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    • By rduckwor
      Elgin 712/713 shock spring.  Does anyone know the name of this particular type of shock spring?  Thanks,

      RMD

    • By m1ks
      Hmmm, kind of!
      But........ It shows great potential as a hobbyist alternative, with some tweaking.
      After a back and forth with @Andyhull on another thread it got me to thinking perhaps it's not as useless as my initial annoyance led me to think, (I broke a mainspring trying it but to be fair the spring had been previously abused and the tool wasn't ideally sized allowing the coils to jump and tangle).
      I had a bit of a resize with sanding stick and scalpel and tried again and it's certainly got promise, I need to tweak the file to suit specific barrels but it's a simple quick 3 part print using barely any filament.
      Obviously not anywhere near as good as the proper bergeon winder but definitely cheaper for the hobbyist, (even if you haven't already got a printer and had to buy one first).
      Here's a video of it if anyone is interested, comments and ideas are welcome.
       
    • By Plusfoursmax
      Hi,
      I have a Rotary Monza I am fixing up. I disassembled the barrel and removed and cleaned the mainspring. I secured a copy of the parts list and it shows that as well as the mainspring, there is also a Brake Spring (part 775 on the picture). What is it, and do I really need it? Certainly Cousins does not sell it. I googled AS 1902 brake spring and ONE result came up of a Russian watch forum discussing this item. Apparently it is thicker than a normal spring and it seems to have some sort of bent over feature on it. Can I just make one using the old mainspring? If so, how long should it be? Is it really necessary?
      https://translate.google.com/translate?hl=en&sl=ru&u=http://forum.watch.ru/showthread.php%3Fp%3D5196915&prev=search
      ROTARY Monza AS 1902.pdf
    • By DouglasSkinner
      Recently replaced the mainspring in a vintage watch (a Westfield 7j).  Cleaned and lubricated watch.  Worked fine for several days.  Now I have a problem in which it stops before the mainspring is fully unwound--power reserve appears to be less than 24 hrs, but I haven't done a precise check.  Just noticed this morning that it was stopped at about 0530.  Prior to this the watch had good power reserve and the mainspring fully unwound--power reserve over 30 hrs.  What kinds of things might cause this?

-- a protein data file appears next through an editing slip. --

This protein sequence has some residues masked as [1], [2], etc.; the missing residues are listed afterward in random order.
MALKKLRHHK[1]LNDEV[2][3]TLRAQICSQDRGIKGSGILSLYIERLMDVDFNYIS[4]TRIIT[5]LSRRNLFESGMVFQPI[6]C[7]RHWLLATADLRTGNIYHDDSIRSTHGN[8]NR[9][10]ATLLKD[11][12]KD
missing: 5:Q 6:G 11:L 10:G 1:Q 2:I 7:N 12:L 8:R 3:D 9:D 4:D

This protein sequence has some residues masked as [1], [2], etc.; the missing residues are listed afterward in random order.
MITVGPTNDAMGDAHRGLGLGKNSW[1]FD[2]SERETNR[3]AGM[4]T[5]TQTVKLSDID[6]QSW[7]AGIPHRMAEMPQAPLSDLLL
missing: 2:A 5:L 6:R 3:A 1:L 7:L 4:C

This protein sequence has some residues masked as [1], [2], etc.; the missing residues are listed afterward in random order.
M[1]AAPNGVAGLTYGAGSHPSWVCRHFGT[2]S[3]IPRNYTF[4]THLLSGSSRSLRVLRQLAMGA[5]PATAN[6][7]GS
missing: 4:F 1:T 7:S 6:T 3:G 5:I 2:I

• By DouglasSkinner
      I have an ETA 2750 movement and I need to replace the mainspring.  My catalogs don't cover this caliber.  The current mainspring, based on my measurements has the dimensions Dennison (Metric), W: 5 1/2 (1.45 mm), T: 9 (0.13 mm), L: ~ 14 1/2" (368 mm).  However, due to its age and the fact that it's been serviced before I'm not completely sure the old spring is the correct one.  So my first question is are these the right dimensions for the proper mainspring for the 2750?
      My second question is does anybody know some part or catalog numbers for the correct mainspring by some different manufactures of springs, such as Marco, Nu Vigor, Sandsteel, etc.?  I have some cabinets of mainsprings from which I might be able to get one but I need to know the a catalog/part number--some number I can cross reference to what I have.  Hope this makes sense.  Thanks.
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    • Welcome to the forum.
    • Your original description reminded me of a recent problem I had with a different movement.  I switched screws.......The head on the screw holding the pallet cock turned out to look the same, but had a minutely thicker head.  This caught the balance and stopped it.  I felt really silly but it was a very rewarding fix!
    • If you didn't clean the balance jewels introducing fresh oil could dislodge the old gummed up oil and make things worse. I'm afraid you you wont make much progress without cleaning the balance jewels. Assuming you have checked that all jewels are clean and balance pivots are not bent bu the problem still persists,... I would check the endshake of the balance. A watch this old may have had the balance staff replaced and the replacement may not have been an exact fit. On most watches you can adjust the endshake a bit by pushing the jewel housing in the mainplate up or down a bit (using a staking set). Note that this may change the interface between roller jewel and pallet fork so this needs to be considered. On larger mens watches you can sometimes get a screwdriver between the hairspring coils to remove the jewels but on these smaller ladies watches its not so easy. Good luck Anilv
    • Hello all, Imnew to the group, been collecting for only a short time. saw Marks youtube vids, and gave a crack at the basic course. I've retired from the open heart team and very used to working with loops on mm objects. This subject of watchmaking has always interested me, but family and work always to precedence.
    • I have a Solution - Clear nail polish Find an inconspicuous spot then under magnification put a small drop on the tip of a pin and try to mix it into the plastic. If it polish changes colour you have your glue if not, let it set to see how well it adheres anyway. If above fails try another brand - nail polish is just a solution designed to dissolve shiny plastics an their additives.
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